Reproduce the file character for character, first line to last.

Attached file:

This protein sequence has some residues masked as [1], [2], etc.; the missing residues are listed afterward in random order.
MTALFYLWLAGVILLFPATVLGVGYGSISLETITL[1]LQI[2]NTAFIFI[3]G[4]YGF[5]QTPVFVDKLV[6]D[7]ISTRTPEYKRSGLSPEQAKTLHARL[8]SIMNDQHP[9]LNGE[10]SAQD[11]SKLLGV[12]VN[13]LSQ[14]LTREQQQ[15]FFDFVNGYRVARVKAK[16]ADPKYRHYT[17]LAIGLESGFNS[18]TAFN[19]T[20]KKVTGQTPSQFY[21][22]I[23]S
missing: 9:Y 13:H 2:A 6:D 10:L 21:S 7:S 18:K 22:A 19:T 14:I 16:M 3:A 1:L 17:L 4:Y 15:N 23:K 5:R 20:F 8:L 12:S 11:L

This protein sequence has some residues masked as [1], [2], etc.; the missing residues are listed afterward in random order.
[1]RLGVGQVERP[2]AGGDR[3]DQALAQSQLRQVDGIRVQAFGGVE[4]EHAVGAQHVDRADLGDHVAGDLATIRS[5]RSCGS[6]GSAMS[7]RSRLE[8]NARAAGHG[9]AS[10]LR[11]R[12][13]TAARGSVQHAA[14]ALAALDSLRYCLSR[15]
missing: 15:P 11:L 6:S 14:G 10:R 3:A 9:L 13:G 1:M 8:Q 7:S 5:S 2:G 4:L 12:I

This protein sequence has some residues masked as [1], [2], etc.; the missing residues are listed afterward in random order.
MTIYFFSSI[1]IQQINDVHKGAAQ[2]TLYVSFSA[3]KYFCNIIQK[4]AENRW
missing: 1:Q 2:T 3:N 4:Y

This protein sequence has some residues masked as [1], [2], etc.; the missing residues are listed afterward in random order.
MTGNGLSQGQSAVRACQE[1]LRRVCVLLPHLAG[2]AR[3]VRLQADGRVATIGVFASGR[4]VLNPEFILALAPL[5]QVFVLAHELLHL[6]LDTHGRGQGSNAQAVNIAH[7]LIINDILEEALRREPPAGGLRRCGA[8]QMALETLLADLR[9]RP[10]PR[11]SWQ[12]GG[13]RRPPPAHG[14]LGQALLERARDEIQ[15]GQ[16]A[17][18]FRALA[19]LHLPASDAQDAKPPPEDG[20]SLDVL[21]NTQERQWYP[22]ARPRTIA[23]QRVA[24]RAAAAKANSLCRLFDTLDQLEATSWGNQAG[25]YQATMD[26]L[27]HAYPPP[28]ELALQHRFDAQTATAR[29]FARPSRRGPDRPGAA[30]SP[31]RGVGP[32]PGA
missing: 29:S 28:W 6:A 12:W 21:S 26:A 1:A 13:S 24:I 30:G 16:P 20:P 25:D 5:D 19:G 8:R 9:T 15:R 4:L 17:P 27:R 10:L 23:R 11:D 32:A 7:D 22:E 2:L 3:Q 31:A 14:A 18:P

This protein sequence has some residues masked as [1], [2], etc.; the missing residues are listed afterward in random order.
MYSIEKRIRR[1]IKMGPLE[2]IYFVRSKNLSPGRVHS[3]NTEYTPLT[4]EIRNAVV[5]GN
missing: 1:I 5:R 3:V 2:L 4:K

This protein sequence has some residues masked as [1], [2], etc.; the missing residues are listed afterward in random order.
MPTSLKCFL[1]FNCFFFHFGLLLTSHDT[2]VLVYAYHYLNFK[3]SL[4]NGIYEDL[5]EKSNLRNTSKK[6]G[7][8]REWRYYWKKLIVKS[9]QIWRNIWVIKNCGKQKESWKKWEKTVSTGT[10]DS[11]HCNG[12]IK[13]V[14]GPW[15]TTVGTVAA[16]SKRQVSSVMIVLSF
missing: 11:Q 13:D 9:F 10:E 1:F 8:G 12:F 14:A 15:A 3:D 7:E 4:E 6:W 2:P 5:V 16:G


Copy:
This protein sequence has some residues masked as [1], [2], etc.; the missing residues are listed afterward in random order.
MTALFYLWLAGVILLFPATVLGVGYGSISLETITL[1]LQI[2]NTAFIFI[3]G[4]YGF[5]QTPVFVDKLV[6]D[7]ISTRTPEYKRSGLSPEQAKTLHARL[8]SIMNDQHP[9]LNGE[10]SAQD[11]SKLLGV[12]VN[13]LSQ[14]LTREQQQ[15]FFDFVNGYRVARVKAK[16]ADPKYRHYT[17]LAIGLESGFNS[18]TAFN[19]T[20]KKVTGQTPSQFY[21][22]I[23]S
missing: 9:Y 13:H 2:A 6:D 10:L 21:S 7:S 18:K 22:A 19:T 14:I 16:M 3:A 1:L 17:L 4:Y 15:N 23:K 5:R 20:F 8:L 12:S 11:L

This protein sequence has some residues masked as [1], [2], etc.; the missing residues are listed afterward in random order.
[1]RLGVGQVERP[2]AGGDR[3]DQALAQSQLRQVDGIRVQAFGGVE[4]EHAVGAQHVDRADLGDHVAGDLATIRS[5]RSCGS[6]GSAMS[7]RSRLE[8]NARAAGHG[9]AS[10]LR[11]R[12][13]TAARGSVQHAA[14]ALAALDSLRYCLSR[15]
missing: 15:P 11:L 6:S 14:G 10:R 3:A 9:L 13:G 1:M 8:Q 7:S 5:S 2:G 4:L 12:I

This protein sequence has some residues masked as [1], [2], etc.; the missing residues are listed afterward in random order.
MTIYFFSSI[1]IQQINDVHKGAAQ[2]TLYVSFSA[3]KYFCNIIQK[4]AENRW
missing: 1:Q 2:T 3:N 4:Y

This protein sequence has some residues masked as [1], [2], etc.; the missing residues are listed afterward in random order.
MTGNGLSQGQSAVRACQE[1]LRRVCVLLPHLAG[2]AR[3]VRLQADGRVATIGVFASGR[4]VLNPEFILALAPL[5]QVFVLAHELLHL[6]LDTHGRGQGSNAQAVNIAH[7]LIINDILEEALRREPPAGGLRRCGA[8]QMALETLLADLR[9]RP[10]PR[11]SWQ[12]GG[13]RRPPPAHG[14]LGQALLERARDEIQ[15]GQ[16]A[17][18]FRALA[19]LHLPASDAQDAKPPPEDG[20]SLDVL[21]NTQERQWYP[22]ARPRTIA[23]QRVA[24]RAAAAKANSLCRLFDTLDQLEATSWGNQAG[25]YQATMD[26]L[27]HAYPPP[28]ELALQHRFDAQTATAR[29]FARPSRRGPDRPGAA[30]SP[31]RGVGP[32]PGA
missing: 29:S 28:W 6:A 12:W 21:S 26:A 1:A 13:S 24:I 30:G 16:P 20:P 25:D 5:D 19:G 8:R 9:T 15:R 4:L 17:P 27:R 10:L 23:R 11:D 32:A 7:D 22:E 2:L 3:Q 31:A 14:A 18:P

This protein sequence has some residues masked as [1], [2], etc.; the missing residues are listed afterward in random order.
MYSIEKRIRR[1]IKMGPLE[2]IYFVRSKNLSPGRVHS[3]NTEYTPLT[4]EIRNAVV[5]GN
missing: 1:I 5:R 3:V 2:L 4:K

This protein sequence has some residues masked as [1], [2], etc.; the missing residues are listed afterward in random order.
MPTSLKCFL[1]FNCFFFHFGLLLTSHDT[2]VLVYAYHYLNFK[3]SL[4]NGIYEDL[5]EKSNLRNTSKK[6]G[7][8]REWRYYWKKLIVKS[9]QIWRNIWVIKNCGKQKESWKKWEKTVSTGT[10]DS[11]HCNG[12]IK[13]V[14]GPW[15]TTVGTVAA[16]SKRQVSSVMIVLSF
missing: 11:Q 13:D 9:F 10:E 1:F 8:G 12:F 14:A 15:A 3:D 7:E 4:E 6:W 2:P 5:V 16:G